In The Loop
Following a set of individuals in and around the governments of both the American and British states, with individuals both for and against the war, we get to see a little bit of everything. The stories closest thing to a main character is Simon Foster who is a Secretary of the British Government who makes a comment on the impending war in the middle east as unforeseeable which sends the press and governments into motion over the events we get to see in the film as everyone tries to spin things the way they want. The Prime Ministers watch dog, Malcolm Tucker, is all over Simon trying to get him to fall in line while in the meanwhile an Assistant Secretary of Diplomacy for the US, Karen Clarke decides to try reel in Foster as a British ally in her fight to avoid war in the Middle East. Karen is in cahoots with a U.S. General who is behind her call for peace and they begin to use Simon as a pawn in there play as Tucker tries to do the same while he spins.
Now, the film moves along franticly and can be a tad bit confusing from time to time with everyone playing one another and a large ensemble to try and keep track of. If you don’t allow yourself to get overwhelmed you can keep it all in line, for the most part, and get what is going on in the picture. The characters in the film are played to types much of the time as well, which is ok since this is satire, but it also helps us keep track of who is who and what not since you can just be like, “oh this is the war mongering douche.” Even though the characters are types, that doesn’t mean that they are not fun and interesting. Both Simon Foster and Malcolm Tucker are quite enjoyable to watch and are often hilarious as they are the real standouts of the film.
Like I mentioned before, the film is a bit all over the place, but the frantic setting and push of the governments agendas in the film lend to the craziness of everything going on and makes the silliness of seem more acceptable as people run around like chickens with their heads cut off. I think one of the things I enjoyed most about the film was the bits of silliness thrown in that tends to come with British humor. There are also a considerable number of great one liners throughout the film and the Malcolm Tucker character is delightfully verbally profane.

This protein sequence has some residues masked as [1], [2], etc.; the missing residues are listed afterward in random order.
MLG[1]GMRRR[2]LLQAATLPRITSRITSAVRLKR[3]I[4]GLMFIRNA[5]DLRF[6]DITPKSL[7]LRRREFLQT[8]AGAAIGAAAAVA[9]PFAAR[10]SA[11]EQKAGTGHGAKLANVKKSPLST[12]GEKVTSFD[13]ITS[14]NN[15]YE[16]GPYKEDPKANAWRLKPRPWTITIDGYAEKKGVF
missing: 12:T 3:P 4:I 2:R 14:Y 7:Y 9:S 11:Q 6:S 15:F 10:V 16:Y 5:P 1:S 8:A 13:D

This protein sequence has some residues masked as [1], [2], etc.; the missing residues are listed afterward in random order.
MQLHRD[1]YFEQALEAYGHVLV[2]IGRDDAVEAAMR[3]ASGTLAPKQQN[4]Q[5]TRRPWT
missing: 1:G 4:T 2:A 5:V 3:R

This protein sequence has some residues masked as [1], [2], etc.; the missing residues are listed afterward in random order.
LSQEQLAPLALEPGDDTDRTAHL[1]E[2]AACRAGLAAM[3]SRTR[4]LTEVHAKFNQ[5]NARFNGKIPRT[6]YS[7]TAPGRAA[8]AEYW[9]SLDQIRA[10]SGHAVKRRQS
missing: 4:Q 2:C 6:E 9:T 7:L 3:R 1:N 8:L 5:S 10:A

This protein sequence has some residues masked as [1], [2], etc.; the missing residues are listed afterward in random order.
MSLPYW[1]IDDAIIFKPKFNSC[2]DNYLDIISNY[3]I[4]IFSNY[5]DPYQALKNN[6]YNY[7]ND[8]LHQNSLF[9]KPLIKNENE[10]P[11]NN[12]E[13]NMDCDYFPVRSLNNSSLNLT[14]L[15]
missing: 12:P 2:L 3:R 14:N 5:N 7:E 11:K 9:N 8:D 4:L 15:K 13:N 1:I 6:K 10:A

The director, Armando Iannucci, does do a very fine job at touching on a number of political ideas and the idiocy of it all at times. There is a wealth of good ideas and jokes here that are executed fairly well for the most part, but few feel like we are breaking any real new ground. The film does drag a bit towards the end though and did have to struggle to hold your interest. Luckily, there was usually a good bit or gag right around the corner with these lulls, but the film could have been probably a bit finer tuned.
The cast has a number of winners in it with Peter Capaldi as Malcolm Tucker being quite the stand out. Loud, obnoxious, and brutally honest he is a joy to watch and you can tell he is having a blast getting to play the guy everyone hates to be on the other side of but is too scared of him to do anything about it. Tom Hollander is delightfully clueless as Simon Foster and he slips in a number of great lines throughout as the soft spoken pawn. James Gandolfini is fine as the U.S. general in the picture but I wish he had a little more to work with personally. David Rasche is fantastic in the film as well in his brief appearances as a war supporting secretary that has a secret committee that Karen is trying to get on to. Steve Coogan also shines as an upset constituent of Foster who is concerned about his mother’s safety due to a faulty wall.
In the end, In The Loop is a fairly successful comedy that just never feels like anything special. It doesn’t hold a candle to the best of the mockumentary style films out there, but isn’t poor by any means. There are a number of great laugh out loud moments throughout the film and a few great performance by those involved as well. The film real hits the nail on the head on a number of occasions when skewering the modern political scene but as a whole doesn’t bring anything revolutionary or just knock it out of the park. Either way, if you are a fan of some good British comedy, political satire, or mockumentaryish style films, (there are no personal interviews, think For Your Consideration) then there is probably something here for you, so at least make a rental out of it because there are some points that really shine.
In The Loop is a C+